Tests Included

CBC (includes Differential and Platelets)w/Hemoglobin

Ceruloplasmin

Copper

Ferritin

Iron and Total Iron Binding Capacity (TIBC)

Magnesium, RBC

Transferrin

Zinc


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Urinary magnesium concentrations often decline before serum concentrations. Adverse effects, such as cardiac arrhythmias, can be observed while serum concentrations are within range.


We have all heard that eating a balanced diet full of vitamins and minerals is essential to maintaining our health.

But, even if you're eating a balanced diet, you might be experiencing a mineral deficiency.

92% of Americans are deficient in at least one vitamin or mineral.

Here, we will answer all of your most pressing questions about mineral deficiency and how to diagnose and monitor it with a mineral blood test.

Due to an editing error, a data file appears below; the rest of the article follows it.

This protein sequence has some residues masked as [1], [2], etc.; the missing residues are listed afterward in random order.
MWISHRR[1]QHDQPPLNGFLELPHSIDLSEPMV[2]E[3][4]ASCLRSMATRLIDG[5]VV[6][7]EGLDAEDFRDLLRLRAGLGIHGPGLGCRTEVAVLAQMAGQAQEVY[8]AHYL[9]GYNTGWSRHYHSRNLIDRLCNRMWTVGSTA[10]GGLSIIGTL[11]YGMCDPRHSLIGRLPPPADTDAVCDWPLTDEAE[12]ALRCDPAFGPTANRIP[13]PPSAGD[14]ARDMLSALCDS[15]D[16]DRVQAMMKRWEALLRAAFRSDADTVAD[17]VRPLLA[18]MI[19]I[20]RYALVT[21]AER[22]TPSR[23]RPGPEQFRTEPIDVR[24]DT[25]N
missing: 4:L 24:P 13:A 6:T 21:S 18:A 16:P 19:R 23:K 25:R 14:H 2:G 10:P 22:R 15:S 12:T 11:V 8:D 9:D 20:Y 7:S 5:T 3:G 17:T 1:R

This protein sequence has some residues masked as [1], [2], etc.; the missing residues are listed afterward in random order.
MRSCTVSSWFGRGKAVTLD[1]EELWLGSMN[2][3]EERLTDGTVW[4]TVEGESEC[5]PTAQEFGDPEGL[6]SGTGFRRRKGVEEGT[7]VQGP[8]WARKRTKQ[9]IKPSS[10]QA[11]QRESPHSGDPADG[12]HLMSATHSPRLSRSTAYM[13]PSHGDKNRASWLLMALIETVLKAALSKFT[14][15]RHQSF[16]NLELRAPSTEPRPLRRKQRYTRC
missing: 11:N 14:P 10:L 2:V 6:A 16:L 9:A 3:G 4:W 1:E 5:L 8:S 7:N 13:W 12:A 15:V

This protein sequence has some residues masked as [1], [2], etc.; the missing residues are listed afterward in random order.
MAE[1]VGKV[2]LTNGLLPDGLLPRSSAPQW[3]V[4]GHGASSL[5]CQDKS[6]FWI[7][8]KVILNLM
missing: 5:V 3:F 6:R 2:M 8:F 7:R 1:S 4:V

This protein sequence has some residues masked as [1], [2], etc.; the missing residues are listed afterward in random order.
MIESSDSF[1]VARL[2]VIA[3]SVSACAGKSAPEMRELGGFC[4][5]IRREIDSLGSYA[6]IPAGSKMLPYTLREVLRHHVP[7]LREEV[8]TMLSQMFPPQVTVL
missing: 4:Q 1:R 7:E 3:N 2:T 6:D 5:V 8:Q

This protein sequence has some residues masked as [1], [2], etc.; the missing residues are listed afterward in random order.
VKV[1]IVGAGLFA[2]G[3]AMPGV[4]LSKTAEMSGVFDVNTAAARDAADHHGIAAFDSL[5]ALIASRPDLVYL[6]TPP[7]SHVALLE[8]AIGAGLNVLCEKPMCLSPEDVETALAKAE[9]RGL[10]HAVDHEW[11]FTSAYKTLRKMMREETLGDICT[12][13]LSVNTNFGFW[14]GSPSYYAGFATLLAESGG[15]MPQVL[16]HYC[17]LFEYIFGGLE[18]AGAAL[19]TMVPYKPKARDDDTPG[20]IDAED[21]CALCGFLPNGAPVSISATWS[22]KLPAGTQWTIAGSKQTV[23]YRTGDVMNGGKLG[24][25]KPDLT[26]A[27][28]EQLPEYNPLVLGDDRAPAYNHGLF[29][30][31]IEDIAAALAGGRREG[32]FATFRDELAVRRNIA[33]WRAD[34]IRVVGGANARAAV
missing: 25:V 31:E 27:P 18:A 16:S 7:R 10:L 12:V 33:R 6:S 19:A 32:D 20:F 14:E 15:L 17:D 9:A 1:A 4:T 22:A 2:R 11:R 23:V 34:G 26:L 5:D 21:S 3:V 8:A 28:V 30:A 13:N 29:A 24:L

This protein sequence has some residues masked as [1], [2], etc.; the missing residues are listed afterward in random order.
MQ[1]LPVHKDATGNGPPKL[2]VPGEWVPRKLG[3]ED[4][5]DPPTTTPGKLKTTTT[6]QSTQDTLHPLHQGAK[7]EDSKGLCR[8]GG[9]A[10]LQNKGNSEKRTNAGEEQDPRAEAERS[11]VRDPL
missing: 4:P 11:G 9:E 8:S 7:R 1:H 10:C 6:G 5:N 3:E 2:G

What Is Mineral Deficiency?

Minerals are necessary micronutrients for the body to function normally. These are some examples of minerals that are essential in a healthy body:

  • Calcium
  • Vitamin B12
  • Potassium
  • Iron
  • Iodine
  • Vitamin D

The majority of these micronutrients are not produced naturally by the body and are obtained through the food you eat.

The recommended dietary allowance (RDA) is the amount of that nutrient sufficient to consume in one day.

A mineral deficiency occurs when the body is not obtaining or absorbing a sufficient amount of one or more minerals.

Mineral deficiencies can cause a number of different side effects, some of which are serious health concerns.

Iron and zinc deficiencies can lead to DNA damage and cancer.

Risk Factors for Mineral Deficiency

A deficiency occurs over time for a number of different reasons and will vary from person to person. However, there are certain risk factors that put someone at a higher risk for mineral deficiency.